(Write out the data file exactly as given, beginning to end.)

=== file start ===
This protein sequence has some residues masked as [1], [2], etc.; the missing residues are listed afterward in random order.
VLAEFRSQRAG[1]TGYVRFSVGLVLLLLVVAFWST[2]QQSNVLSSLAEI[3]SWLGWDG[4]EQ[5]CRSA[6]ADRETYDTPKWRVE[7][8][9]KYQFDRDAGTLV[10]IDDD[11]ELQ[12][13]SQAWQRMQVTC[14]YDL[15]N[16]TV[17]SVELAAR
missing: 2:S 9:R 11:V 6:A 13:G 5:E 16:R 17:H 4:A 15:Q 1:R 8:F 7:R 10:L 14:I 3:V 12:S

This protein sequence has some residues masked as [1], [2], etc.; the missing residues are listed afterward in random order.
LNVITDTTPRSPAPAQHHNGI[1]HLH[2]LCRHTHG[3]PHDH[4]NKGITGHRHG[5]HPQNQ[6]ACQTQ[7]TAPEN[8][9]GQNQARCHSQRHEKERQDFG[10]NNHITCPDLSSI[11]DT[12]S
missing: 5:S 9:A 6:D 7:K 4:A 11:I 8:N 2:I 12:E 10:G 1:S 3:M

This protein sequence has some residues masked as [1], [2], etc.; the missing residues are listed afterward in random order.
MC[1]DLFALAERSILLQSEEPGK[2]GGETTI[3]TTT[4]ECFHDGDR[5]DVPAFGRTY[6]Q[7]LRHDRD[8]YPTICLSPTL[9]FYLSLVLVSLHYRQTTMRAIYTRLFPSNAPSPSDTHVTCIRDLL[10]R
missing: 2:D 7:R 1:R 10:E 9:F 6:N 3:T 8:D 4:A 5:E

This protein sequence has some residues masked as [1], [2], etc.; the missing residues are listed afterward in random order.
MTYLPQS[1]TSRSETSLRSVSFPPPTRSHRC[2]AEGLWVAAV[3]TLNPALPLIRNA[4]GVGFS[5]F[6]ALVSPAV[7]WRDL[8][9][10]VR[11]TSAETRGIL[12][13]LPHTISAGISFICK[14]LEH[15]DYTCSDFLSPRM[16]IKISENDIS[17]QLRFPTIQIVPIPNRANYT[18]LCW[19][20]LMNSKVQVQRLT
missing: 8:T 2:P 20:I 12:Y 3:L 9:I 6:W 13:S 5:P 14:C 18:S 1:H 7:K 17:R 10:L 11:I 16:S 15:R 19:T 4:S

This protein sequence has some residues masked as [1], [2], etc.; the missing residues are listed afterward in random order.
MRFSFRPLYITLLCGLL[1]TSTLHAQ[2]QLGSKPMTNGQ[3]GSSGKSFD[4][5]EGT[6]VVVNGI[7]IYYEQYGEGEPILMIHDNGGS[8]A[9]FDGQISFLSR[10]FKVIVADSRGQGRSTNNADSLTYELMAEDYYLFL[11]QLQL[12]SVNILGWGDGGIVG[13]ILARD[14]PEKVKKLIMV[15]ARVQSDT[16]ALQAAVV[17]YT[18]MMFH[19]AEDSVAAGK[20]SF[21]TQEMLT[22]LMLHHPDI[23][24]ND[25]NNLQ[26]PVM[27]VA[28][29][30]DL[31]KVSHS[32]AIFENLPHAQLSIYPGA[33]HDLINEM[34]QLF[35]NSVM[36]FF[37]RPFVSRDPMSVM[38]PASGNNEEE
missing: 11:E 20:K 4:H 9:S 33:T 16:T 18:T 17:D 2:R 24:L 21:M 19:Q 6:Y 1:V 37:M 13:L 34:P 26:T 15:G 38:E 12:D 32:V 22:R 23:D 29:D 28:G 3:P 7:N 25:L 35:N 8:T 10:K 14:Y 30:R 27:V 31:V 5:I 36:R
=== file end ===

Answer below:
This protein sequence has some residues masked as [1], [2], etc.; the missing residues are listed afterward in random order.
VLAEFRSQRAG[1]TGYVRFSVGLVLLLLVVAFWST[2]QQSNVLSSLAEI[3]SWLGWDG[4]EQ[5]CRSA[6]ADRETYDTPKWRVE[7][8][9]KYQFDRDAGTLV[10]IDDD[11]ELQ[12][13]SQAWQRMQVTC[14]YDL[15]N[16]TV[17]SVELAAR
missing: 2:S 9:R 11:V 6:A 13:G 5:E 16:R 17:H 4:A 15:Q 1:R 8:F 7:R 10:L 14:I 3:V 12:S

This protein sequence has some residues masked as [1], [2], etc.; the missing residues are listed afterward in random order.
LNVITDTTPRSPAPAQHHNGI[1]HLH[2]LCRHTHG[3]PHDH[4]NKGITGHRHG[5]HPQNQ[6]ACQTQ[7]TAPEN[8][9]GQNQARCHSQRHEKERQDFG[10]NNHITCPDLSSI[11]DT[12]S
missing: 5:S 9:A 6:D 7:K 4:A 11:I 8:N 2:I 12:E 10:G 1:S 3:M

This protein sequence has some residues masked as [1], [2], etc.; the missing residues are listed afterward in random order.
MC[1]DLFALAERSILLQSEEPGK[2]GGETTI[3]TTT[4]ECFHDGDR[5]DVPAFGRTY[6]Q[7]LRHDRD[8]YPTICLSPTL[9]FYLSLVLVSLHYRQTTMRAIYTRLFPSNAPSPSDTHVTCIRDLL[10]R
missing: 2:D 7:R 1:R 10:E 9:F 6:N 3:T 8:D 4:A 5:E

This protein sequence has some residues masked as [1], [2], etc.; the missing residues are listed afterward in random order.
MTYLPQS[1]TSRSETSLRSVSFPPPTRSHRC[2]AEGLWVAAV[3]TLNPALPLIRNA[4]GVGFS[5]F[6]ALVSPAV[7]WRDL[8][9][10]VR[11]TSAETRGIL[12][13]LPHTISAGISFICK[14]LEH[15]DYTCSDFLSPRM[16]IKISENDIS[17]QLRFPTIQIVPIPNRANYT[18]LCW[19][20]LMNSKVQVQRLT
missing: 8:T 2:P 20:I 12:Y 3:L 9:I 6:W 13:S 5:P 14:C 18:S 1:H 7:K 17:R 10:L 11:I 16:S 15:R 19:T 4:S

This protein sequence has some residues masked as [1], [2], etc.; the missing residues are listed afterward in random order.
MRFSFRPLYITLLCGLL[1]TSTLHAQ[2]QLGSKPMTNGQ[3]GSSGKSFD[4][5]EGT[6]VVVNGI[7]IYYEQYGEGEPILMIHDNGGS[8]A[9]FDGQISFLSR[10]FKVIVADSRGQGRSTNNADSLTYELMAEDYYLFL[11]QLQL[12]SVNILGWGDGGIVG[13]ILARD[14]PEKVKKLIMV[15]ARVQSDT[16]ALQAAVV[17]YT[18]MMFH[19]AEDSVAAGK[20]SF[21]TQEMLT[22]LMLHHPDI[23][24]ND[25]NNLQ[26]PVM[27]VA[28][29][30]DL[31]KVSHS[32]AIFENLPHAQLSIYPGA[33]HDLINEM[34]QLF[35]NSVM[36]FF[37]RPFVSRDPMSVM[38]PASGNNEEE
missing: 11:E 20:K 4:H 9:S 33:T 16:T 18:T 17:D 2:R 24:L 21:M 19:Q 6:Y 1:V 37:M 13:L 34:P 26:T 15:G 38:E 12:D 32:V 22:R 23:D 29:D 28:G 3:P 7:N 25:L 35:N 8:T 10:K 14:Y 30:R 27:V 31:V 5:I 36:R